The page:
Lose weight, enjoy a better sex life: study
PROOF! Too bad more men didn't do the study.
VANCOUVER, British Columbia (Reuters) - Obese women who start to lose weight will also see an improvement in the quality of their sex lives, according to a U.S. study released Monday.
Even a moderate weight loss reduced complaints of feeling sexually unattractive and led to improved desire, according to the study presented at the annual meeting of The North American Association for the Study of Obesity (NAASO) in Vancouver.
"If people experience benefits and rewards from their weight loss and health efforts, it may motivate them to continue a healthy lifestyle," said Martin Binks, director of behavioral health at the Duke Diet and Fitness Center in Durham, North Carolina.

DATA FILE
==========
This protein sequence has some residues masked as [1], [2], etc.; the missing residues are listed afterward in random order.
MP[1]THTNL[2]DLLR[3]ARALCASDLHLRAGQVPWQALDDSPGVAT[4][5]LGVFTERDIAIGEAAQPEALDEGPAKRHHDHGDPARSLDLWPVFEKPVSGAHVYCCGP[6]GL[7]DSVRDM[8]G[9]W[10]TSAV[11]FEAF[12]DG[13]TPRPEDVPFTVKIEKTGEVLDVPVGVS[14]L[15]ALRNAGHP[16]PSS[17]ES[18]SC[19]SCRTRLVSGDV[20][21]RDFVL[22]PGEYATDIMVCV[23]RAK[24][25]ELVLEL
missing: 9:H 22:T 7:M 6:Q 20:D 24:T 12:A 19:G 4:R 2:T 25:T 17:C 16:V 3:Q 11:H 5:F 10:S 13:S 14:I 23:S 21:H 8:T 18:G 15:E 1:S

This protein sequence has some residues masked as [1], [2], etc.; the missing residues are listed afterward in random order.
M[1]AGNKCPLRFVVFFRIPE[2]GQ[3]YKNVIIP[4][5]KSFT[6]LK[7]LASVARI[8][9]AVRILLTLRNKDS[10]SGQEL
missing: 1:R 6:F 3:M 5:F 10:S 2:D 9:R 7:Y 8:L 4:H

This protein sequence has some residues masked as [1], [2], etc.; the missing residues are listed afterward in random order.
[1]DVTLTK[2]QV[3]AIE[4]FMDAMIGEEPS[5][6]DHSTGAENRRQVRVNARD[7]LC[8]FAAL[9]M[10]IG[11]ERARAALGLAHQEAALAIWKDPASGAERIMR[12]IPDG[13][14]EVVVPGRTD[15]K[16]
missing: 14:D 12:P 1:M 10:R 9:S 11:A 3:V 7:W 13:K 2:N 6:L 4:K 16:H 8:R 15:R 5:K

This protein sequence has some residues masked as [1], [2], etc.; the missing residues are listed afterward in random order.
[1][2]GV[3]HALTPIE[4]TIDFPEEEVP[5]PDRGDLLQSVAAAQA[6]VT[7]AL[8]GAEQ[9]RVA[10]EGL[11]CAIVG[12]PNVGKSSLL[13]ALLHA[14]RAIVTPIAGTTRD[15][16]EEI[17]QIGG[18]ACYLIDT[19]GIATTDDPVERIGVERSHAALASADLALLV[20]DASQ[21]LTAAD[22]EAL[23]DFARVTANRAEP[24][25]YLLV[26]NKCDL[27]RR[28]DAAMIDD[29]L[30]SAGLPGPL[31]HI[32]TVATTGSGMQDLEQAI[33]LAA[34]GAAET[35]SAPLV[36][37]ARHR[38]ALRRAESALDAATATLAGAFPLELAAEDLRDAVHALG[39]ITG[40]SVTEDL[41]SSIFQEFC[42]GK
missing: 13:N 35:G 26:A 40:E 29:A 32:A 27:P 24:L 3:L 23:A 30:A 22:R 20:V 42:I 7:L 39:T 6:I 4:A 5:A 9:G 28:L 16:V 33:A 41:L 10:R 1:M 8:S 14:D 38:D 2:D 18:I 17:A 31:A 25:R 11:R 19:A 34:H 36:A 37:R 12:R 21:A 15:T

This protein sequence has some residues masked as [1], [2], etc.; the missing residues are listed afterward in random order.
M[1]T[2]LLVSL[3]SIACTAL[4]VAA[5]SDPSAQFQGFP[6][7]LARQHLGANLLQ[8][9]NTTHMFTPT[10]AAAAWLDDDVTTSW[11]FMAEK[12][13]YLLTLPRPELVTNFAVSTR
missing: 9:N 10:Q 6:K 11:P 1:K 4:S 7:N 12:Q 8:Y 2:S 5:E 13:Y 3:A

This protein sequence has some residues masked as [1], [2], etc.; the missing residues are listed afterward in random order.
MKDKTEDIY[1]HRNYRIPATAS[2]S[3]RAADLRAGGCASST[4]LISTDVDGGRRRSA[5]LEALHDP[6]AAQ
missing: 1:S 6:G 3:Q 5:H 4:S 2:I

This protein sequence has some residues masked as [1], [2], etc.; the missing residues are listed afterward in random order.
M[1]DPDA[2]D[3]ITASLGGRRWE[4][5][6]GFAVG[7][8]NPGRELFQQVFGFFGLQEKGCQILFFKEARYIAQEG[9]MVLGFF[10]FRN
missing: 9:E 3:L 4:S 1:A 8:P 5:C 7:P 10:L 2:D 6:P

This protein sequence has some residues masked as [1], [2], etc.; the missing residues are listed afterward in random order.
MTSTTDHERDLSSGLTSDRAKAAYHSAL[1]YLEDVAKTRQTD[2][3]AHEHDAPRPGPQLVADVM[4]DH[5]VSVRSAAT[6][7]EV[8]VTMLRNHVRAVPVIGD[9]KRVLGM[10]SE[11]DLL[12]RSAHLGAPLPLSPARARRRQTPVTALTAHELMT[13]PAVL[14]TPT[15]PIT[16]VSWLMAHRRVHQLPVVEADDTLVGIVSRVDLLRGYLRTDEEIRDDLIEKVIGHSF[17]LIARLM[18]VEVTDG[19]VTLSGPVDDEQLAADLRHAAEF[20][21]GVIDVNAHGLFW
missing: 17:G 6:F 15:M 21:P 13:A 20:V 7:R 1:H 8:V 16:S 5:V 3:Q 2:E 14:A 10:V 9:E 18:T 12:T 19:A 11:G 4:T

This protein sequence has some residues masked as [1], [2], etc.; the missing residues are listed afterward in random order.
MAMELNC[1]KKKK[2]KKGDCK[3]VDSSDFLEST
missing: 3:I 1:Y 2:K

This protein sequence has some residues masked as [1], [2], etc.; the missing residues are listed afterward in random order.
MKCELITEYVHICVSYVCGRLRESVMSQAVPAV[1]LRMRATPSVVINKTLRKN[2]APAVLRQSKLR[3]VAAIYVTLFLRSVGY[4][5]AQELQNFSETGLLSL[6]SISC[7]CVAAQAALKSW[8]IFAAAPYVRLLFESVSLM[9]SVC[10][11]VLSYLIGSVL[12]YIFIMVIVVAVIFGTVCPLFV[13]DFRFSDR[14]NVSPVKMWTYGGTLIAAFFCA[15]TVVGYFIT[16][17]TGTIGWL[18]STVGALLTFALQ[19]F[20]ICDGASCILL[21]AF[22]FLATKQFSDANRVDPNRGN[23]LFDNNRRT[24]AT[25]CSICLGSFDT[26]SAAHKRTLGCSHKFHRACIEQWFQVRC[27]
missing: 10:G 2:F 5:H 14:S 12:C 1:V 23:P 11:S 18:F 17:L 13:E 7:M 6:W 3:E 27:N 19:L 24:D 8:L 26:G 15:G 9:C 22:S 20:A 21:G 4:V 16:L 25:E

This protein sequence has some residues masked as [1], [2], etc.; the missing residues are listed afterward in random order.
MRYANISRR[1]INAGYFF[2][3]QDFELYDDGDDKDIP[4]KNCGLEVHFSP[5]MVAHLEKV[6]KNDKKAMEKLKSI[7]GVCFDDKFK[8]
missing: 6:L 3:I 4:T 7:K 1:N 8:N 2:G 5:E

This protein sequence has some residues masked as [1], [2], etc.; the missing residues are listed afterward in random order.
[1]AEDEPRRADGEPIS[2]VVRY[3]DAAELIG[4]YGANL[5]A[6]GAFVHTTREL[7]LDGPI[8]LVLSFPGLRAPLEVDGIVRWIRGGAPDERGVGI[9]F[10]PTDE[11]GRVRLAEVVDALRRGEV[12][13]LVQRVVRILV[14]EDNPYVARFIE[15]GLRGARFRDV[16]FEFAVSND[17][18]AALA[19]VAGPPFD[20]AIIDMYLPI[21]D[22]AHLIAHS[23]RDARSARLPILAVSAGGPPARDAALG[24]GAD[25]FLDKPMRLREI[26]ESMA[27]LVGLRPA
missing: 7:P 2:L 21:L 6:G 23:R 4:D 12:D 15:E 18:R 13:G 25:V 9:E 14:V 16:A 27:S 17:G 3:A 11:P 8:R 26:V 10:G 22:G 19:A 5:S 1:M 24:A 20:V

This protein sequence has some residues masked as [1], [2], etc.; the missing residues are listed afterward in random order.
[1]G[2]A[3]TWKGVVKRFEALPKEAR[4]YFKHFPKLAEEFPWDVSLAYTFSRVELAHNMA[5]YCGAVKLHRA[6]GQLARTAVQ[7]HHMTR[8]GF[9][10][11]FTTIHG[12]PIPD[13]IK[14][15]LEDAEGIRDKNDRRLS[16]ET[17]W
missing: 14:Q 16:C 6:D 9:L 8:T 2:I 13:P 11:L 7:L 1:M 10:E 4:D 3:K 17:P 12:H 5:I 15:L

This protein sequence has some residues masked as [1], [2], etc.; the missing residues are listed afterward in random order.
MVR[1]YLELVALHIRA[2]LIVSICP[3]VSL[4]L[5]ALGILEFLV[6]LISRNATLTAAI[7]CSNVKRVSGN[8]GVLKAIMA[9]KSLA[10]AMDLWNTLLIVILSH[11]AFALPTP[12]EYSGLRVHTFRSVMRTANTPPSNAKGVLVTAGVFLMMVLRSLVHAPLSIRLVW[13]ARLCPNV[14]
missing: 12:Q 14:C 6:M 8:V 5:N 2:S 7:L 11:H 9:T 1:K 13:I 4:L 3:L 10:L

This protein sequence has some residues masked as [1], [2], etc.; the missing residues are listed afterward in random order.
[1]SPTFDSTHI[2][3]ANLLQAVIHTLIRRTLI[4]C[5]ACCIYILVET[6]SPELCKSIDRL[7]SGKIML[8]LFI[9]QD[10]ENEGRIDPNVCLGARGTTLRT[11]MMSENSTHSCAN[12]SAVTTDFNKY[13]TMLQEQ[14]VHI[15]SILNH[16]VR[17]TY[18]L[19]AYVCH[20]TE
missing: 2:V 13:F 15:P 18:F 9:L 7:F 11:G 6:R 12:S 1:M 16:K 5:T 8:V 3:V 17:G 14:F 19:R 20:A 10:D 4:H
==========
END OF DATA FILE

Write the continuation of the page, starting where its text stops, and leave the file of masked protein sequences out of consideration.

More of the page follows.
Researchers who tracked 161 obese women participating in a prescription weight loss program in Minnesota found almost two-thirds reported problems with aspects of their sex life when the study began.
Within the first year, the percentage of women who said they had problems with sexual desire dropped to 15 percent from 39 percent and the number who felt they were sexually unattractive dropped to 26 percent from 68 percent.
The Minnesota weight loss program lasted for two years, but health officials said it was normal for the majority of the weight loss to be in the first year.
The researchers said they found similar results in a survey of 26 obese men in the Minnesota weight-loss program, but cautioned that the small number of male participants made it difficult to draw conclusions from that data.
Health officials say there has been a dramatic increase in obesity in North America in the past two decades, and 64 percent of adults in the United States are considered to be overweight or obese.